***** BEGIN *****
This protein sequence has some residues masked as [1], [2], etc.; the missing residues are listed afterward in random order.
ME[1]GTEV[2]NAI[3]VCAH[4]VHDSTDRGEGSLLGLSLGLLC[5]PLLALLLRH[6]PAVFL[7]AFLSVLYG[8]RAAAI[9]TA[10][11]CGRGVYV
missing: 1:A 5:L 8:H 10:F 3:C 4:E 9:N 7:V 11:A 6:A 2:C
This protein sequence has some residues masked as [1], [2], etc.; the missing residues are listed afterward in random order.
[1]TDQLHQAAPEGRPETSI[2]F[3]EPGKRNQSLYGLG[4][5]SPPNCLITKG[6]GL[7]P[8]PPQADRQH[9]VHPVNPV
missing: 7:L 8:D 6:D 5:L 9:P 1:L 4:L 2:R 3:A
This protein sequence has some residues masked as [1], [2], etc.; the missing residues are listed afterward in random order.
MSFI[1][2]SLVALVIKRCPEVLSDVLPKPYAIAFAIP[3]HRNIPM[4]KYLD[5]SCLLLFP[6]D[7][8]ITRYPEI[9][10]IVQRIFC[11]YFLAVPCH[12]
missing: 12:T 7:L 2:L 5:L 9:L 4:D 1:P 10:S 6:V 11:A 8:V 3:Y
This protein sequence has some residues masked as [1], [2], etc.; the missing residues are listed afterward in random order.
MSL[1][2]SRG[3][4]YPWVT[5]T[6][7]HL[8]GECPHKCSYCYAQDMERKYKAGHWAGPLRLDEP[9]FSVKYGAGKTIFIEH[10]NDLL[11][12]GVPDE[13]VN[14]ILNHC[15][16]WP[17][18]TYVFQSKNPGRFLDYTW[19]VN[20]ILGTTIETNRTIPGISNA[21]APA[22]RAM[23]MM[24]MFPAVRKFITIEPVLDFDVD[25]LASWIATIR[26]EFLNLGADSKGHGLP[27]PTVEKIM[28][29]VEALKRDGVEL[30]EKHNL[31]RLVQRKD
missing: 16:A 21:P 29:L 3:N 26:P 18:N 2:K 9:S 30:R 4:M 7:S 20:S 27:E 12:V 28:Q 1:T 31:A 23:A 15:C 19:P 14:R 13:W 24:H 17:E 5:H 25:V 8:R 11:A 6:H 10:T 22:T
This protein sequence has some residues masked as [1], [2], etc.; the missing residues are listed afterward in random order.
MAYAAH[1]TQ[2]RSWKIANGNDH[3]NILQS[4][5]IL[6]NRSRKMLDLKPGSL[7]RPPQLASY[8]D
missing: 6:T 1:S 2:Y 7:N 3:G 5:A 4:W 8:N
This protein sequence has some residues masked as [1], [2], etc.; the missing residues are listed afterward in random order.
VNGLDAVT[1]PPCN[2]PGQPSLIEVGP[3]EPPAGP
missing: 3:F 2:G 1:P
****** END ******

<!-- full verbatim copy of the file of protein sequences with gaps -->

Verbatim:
This protein sequence has some residues masked as [1], [2], etc.; the missing residues are listed afterward in random order.
ME[1]GTEV[2]NAI[3]VCAH[4]VHDSTDRGEGSLLGLSLGLLC[5]PLLALLLRH[6]PAVFL[7]AFLSVLYG[8]RAAAI[9]TA[10][11]CGRGVYV
missing: 1:A 5:L 8:H 10:F 3:C 4:E 9:N 7:V 11:A 6:A 2:C
This protein sequence has some residues masked as [1], [2], etc.; the missing residues are listed afterward in random order.
[1]TDQLHQAAPEGRPETSI[2]F[3]EPGKRNQSLYGLG[4][5]SPPNCLITKG[6]GL[7]P[8]PPQADRQH[9]VHPVNPV
missing: 7:L 8:D 6:D 5:L 9:P 1:L 4:L 2:R 3:A
This protein sequence has some residues masked as [1], [2], etc.; the missing residues are listed afterward in random order.
MSFI[1][2]SLVALVIKRCPEVLSDVLPKPYAIAFAIP[3]HRNIPM[4]KYLD[5]SCLLLFP[6]D[7][8]ITRYPEI[9][10]IVQRIFC[11]YFLAVPCH[12]
missing: 12:T 7:L 2:L 5:L 9:L 4:D 1:P 10:S 6:V 11:A 8:V 3:Y
This protein sequence has some residues masked as [1], [2], etc.; the missing residues are listed afterward in random order.
MSL[1][2]SRG[3][4]YPWVT[5]T[6][7]HL[8]GECPHKCSYCYAQDMERKYKAGHWAGPLRLDEP[9]FSVKYGAGKTIFIEH[10]NDLL[11][12]GVPDE[13]VN[14]ILNHC[15][16]WP[17][18]TYVFQSKNPGRFLDYTW[19]VN[20]ILGTTIETNRTIPGISNA[21]APA[22]RAM[23]MM[24]MFPAVRKFITIEPVLDFDVD[25]LASWIATIR[26]EFLNLGADSKGHGLP[27]PTVEKIM[28][29]VEALKRDGVEL[30]EKHNL[31]RLVQRKD
missing: 16:A 21:P 29:L 3:N 26:P 18:N 2:K 9:S 30:R 4:M 7:S 20:S 27:E 12:V 28:Q 1:T 31:A 23:A 15:C 19:P 14:R 13:W 24:H 17:E 5:H 25:V 8:R 11:A 6:H 10:T 22:T
This protein sequence has some residues masked as [1], [2], etc.; the missing residues are listed afterward in random order.
MAYAAH[1]TQ[2]RSWKIANGNDH[3]NILQS[4][5]IL[6]NRSRKMLDLKPGSL[7]RPPQLASY[8]D
missing: 6:T 1:S 2:Y 7:N 3:G 5:A 4:W 8:N
This protein sequence has some residues masked as [1], [2], etc.; the missing residues are listed afterward in random order.
VNGLDAVT[1]PPCN[2]PGQPSLIEVGP[3]EPPAGP
missing: 3:F 2:G 1:P